American Airlines still unsure about the A350


Old and new American Airlines tails lined up at Los Angeles International Airport (LAX) in January 2017.
Old and new American Airlines tails lined up at Los Angeles International Airport (LAX) in January 2017.

The future of American Airlines‘ long-haul fleet just got a little fuzzier. The carrier published a fleet plan through 2020 as part of today’s earnings call and it shows a net drop of 9 A330-300s by year-end 2019 and nothing to replace them until maybe the A350s start being delivered in 2020. That’s a maybe because the company has deferred the A350 order a couple times already, but also because during the call management raised the idea of maybe changing it again.

A look at the American Airline wide-body plan for the next few years. Lacking a new order there will be a gap in the fleet.
A look at the American Airline wide-body plan for the next few years. Lacking a new order there will be a gap in the fleet.


Early in the Q&A session President Robert Isom suggested that “We’re working with Airbus and Boeing on other widebody options and we’ll see where we go,” opening the door for other twin-aisle aircraft deliveries in the intervening years.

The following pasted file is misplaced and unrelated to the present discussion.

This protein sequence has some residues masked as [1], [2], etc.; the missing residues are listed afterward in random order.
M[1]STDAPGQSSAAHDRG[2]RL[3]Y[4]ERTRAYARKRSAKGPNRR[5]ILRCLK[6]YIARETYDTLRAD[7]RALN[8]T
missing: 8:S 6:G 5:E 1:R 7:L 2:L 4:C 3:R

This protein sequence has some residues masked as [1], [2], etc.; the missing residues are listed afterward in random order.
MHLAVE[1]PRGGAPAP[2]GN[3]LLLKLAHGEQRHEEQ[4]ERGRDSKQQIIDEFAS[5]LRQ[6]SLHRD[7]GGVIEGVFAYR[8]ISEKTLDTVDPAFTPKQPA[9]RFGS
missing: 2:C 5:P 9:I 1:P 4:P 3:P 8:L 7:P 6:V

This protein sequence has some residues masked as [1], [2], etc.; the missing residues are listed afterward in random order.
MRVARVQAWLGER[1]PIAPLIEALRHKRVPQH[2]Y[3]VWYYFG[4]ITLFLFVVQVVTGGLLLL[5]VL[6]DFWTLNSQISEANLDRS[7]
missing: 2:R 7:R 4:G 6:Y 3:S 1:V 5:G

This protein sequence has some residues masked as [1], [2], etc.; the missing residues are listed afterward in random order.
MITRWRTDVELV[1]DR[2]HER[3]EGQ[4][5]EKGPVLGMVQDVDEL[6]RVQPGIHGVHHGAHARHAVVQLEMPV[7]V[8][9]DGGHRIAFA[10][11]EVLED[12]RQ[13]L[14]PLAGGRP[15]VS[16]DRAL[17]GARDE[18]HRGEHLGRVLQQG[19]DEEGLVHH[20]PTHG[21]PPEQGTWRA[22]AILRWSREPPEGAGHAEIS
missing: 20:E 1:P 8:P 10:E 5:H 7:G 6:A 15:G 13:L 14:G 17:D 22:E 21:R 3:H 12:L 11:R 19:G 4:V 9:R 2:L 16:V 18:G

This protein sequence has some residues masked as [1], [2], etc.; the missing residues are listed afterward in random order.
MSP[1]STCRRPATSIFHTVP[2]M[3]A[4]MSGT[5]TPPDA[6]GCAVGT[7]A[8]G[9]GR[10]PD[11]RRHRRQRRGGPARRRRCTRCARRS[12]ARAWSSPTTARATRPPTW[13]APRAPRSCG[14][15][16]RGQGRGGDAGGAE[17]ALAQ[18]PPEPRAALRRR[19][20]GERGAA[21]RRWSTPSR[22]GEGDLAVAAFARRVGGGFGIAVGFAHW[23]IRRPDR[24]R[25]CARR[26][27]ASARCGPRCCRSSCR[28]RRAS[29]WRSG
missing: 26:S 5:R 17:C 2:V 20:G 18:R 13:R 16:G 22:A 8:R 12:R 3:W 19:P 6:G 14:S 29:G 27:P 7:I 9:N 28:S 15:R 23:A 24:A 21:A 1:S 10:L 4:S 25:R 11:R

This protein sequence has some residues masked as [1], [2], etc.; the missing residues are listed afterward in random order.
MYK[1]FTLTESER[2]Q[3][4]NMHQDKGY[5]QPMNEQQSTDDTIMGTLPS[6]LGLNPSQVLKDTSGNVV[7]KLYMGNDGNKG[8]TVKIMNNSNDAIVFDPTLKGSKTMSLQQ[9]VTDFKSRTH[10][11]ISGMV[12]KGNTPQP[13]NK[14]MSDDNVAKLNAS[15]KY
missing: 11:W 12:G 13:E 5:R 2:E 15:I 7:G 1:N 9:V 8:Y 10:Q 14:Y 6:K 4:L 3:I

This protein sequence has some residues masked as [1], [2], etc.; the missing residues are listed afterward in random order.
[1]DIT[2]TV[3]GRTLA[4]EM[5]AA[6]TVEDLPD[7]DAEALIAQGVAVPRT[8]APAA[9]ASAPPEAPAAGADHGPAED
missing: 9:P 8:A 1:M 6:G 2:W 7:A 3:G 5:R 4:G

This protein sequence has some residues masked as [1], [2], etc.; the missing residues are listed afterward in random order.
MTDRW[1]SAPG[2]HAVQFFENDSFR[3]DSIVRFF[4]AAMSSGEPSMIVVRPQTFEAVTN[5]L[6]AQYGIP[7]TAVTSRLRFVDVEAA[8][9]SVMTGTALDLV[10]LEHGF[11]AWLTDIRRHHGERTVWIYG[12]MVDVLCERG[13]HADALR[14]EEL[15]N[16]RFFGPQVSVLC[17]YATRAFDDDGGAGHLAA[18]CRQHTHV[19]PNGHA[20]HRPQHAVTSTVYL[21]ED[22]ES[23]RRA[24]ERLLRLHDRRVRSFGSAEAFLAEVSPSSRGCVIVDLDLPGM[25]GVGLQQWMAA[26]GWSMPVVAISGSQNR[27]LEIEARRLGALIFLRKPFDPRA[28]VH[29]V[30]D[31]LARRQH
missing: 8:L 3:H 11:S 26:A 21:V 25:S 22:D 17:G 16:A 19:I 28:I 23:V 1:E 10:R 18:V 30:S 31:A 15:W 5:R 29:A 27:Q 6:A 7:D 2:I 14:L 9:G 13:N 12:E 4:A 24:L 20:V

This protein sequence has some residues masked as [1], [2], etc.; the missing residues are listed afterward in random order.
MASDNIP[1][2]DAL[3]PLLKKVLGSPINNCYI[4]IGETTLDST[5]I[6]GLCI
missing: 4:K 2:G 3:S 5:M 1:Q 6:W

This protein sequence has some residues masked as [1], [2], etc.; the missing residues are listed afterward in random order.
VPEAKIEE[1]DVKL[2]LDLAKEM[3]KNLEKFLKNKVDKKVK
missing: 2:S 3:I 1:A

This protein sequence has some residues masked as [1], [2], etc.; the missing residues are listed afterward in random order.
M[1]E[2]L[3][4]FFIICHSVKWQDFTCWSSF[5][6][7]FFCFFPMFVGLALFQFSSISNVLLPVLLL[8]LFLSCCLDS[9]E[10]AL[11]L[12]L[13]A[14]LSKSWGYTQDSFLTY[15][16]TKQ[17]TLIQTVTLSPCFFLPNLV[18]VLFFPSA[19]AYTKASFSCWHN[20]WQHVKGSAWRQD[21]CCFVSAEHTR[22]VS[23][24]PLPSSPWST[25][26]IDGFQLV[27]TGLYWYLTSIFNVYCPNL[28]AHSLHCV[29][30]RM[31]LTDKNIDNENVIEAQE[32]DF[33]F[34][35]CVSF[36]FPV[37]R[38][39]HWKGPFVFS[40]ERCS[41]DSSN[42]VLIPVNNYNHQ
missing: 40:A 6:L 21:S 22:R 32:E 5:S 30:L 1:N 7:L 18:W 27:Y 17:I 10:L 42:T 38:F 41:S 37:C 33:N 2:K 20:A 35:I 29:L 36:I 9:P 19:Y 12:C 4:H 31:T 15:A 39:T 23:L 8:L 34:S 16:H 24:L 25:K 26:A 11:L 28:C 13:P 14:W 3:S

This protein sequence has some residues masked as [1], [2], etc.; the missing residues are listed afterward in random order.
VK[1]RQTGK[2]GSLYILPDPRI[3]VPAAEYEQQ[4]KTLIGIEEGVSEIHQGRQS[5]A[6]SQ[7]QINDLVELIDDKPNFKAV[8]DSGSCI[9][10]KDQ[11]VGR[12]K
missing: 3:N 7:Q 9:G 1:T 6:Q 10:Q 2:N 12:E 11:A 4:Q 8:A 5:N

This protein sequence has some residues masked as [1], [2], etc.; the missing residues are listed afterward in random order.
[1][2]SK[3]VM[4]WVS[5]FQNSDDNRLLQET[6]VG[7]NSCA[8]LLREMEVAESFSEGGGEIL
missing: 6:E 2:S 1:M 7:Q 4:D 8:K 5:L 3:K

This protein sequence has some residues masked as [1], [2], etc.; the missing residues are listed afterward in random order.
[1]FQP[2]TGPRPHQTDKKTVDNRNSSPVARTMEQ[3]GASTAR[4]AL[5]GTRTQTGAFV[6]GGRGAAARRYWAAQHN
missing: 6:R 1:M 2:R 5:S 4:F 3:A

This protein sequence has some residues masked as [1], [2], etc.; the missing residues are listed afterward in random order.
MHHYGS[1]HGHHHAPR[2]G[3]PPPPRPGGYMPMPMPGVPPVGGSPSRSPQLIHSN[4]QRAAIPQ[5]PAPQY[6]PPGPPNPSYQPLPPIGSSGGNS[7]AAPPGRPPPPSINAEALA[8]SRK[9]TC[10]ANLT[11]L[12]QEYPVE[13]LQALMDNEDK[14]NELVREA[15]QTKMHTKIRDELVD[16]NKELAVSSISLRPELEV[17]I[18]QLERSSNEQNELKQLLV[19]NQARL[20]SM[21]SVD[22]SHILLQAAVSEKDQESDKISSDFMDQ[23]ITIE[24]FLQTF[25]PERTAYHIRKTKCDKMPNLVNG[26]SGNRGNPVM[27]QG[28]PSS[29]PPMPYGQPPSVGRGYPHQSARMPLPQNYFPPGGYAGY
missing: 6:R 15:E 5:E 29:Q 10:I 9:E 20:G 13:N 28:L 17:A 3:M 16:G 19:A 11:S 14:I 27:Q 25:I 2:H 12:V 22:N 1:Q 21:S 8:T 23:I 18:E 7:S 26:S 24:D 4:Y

Later in the call he doubled down, noting that “We haven’t made a decision yet.” In addition to that A350-900 the company is also considering the A330neo and the 787-9.

Read More: A350 deferrals continue as airlines reconsider options

Given that the existing 787 fleet is larger than the A330 fleet the potential for further growth there is interesting. The efficiency of scale on that side could be beneficial to the company, if not necessarily as comfortable for economy class passengers.



Certainly both Airbus and Boeing are keen to secure the additional wide body orders. That makes American’s position a pretty nice one in the next couple years as it figures out what to do with the fleet.

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Seth Miller

I'm Seth, also known as the Wandering Aramean. I was bit by the travel bug 30 years ago and there's no sign of a cure. I fly ~200,000 miles annually; these are my stories. You can connect with me on Twitter, Facebook, LinkedIn and .

6 Comments

    1. They can always rent out that sim time or sell it. Or this is just a negotiation tactic to get something extra from Airbus.

      The fact that the deliveries are twice delayed so far certainly doesn’t help, though.

  1. Somebody should tell AA that the B757 is not a widebody although that’s how they labeled it in their plan

    1. They didn’t really label it that way. I consolidated the full listing and left the 752 in there, mostly because the alternating colors looked better, but also because the 752s do some international service.

  2. Evidently they aren’t expecting too much long haul growth. They have by far the weakest footprint outside the Americas.

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